The ‘Perseverance’

My steam vessel’s name is “Perseverance”, so named because she took 15 years in the construction!

“Perseverance” is 20 foot long and can cruise at 4 knots while brewing tea in a winder mere kettle mounted forward on the boiler! She is a replica of a steam Launch that would have been seen on the Thames during the Victorian Era. She requires a crew of 2- engineer and helmsman. I brought her to South Africa about 5 years ago, and she generally cruises Island Lake,  Swartvlei and the Knysna Lagoon.

She was designed and built by Hugh Cawdron on the banks of the River Thames and launched in 1989. Her hull consists of 4 laminations of 3mm mahogany and her oak keel was made from old church pews. She carries a twin cylinder compound engine that was hand built by Hugh Jones of the Beaumaris Instrument Company of Wales. The water tube boiler is fired by 2 paraffin burners, mixed with a little diesel to provide lubrication for the fuel pumps. It takes 25 minutes to raise steam.

To give some idea of the operating procedures, I outline them below from start up:

  1. Check level of water in boiler and hot well and check that there is sufficient boiler treatment added.
  2. Switch on fuel and ignite single burner to heat water in the boiler.
  3. Bar engine over 2 revolutions with 6 starboard drain taps open.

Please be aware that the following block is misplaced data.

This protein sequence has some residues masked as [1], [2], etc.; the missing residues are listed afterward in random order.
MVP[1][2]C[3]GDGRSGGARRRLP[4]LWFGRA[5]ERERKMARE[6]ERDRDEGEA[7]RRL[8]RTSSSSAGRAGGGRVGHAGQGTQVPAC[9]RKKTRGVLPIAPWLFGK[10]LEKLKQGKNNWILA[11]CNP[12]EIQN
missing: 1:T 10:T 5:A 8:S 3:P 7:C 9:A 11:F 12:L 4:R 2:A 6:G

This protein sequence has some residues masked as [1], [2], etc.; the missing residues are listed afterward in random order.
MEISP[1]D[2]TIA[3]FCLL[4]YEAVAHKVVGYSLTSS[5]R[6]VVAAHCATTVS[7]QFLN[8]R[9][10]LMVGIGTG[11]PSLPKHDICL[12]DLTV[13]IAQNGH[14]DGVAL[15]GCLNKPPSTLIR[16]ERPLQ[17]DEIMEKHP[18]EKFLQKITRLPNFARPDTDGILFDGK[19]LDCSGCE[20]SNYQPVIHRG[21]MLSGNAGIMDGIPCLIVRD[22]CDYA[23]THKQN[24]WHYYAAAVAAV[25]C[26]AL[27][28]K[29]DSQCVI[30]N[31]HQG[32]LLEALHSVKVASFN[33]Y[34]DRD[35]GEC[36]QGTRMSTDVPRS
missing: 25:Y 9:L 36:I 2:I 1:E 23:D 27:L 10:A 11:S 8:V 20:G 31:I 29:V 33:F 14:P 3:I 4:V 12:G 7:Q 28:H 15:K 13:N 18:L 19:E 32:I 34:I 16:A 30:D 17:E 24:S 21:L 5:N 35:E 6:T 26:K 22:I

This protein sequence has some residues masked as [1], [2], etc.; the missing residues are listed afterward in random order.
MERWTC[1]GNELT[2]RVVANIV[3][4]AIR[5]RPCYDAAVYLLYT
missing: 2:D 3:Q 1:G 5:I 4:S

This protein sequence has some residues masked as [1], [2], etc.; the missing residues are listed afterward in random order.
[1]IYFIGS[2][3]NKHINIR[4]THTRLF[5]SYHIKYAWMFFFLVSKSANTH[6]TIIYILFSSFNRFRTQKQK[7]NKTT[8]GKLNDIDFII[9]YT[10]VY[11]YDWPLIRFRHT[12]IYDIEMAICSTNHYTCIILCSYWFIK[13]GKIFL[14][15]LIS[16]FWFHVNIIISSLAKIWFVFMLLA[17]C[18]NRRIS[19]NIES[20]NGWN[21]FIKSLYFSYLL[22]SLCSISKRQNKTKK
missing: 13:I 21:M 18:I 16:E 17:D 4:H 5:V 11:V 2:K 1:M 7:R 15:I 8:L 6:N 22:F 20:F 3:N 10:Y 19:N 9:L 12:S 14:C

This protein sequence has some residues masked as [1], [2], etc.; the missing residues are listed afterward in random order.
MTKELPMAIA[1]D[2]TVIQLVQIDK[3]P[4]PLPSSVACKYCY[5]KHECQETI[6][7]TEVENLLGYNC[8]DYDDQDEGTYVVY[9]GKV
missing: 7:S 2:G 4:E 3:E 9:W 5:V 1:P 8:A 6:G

4.  Using steam and wick oil and molly slip, check that the 2 oil reservoirs are full, and fill 6 oiling pots, four small cup ends and 8 link ends. Thereafter the oiling process is automatic.
  5. Exercise reversing gear without steam pressure.
  6. The burner automatically cuts out when the steam pressure reaches 140 psi, and she is ready to go.
  7. Open main cock and introduce steam gradually to the engine, and by rowing reversing gear, see if engine will start.
  8. If not, use simpling valve to pass steam from high pressure steam chest to the lower. The object is to gently encourage her to start! Close 6 drain cocks and continue trying until she starts to turn over.
  9. As the steam pressure drops the first burner will automatically ignite. A second burner now needs to be manually ignited to get steam to the correct temperature. Under pressure this is well above 100 degrees centigrade!
  10. Under way, exhausted steam passes through a condensing tube under the hull and is reintroduced into the system via a hot well which filters out steam oil. The engineer must check water levels in the boiler and hot well, bleed pumps and check the operating balance of the craft as she warms up to ensure that the batteries are properly recharged. This process can only start once she is under way. This is important as the whole efficient operation of the boat is very much dependent on the voltage being optimised.

Hence the need for a dedicated engineer!

Owner: Chris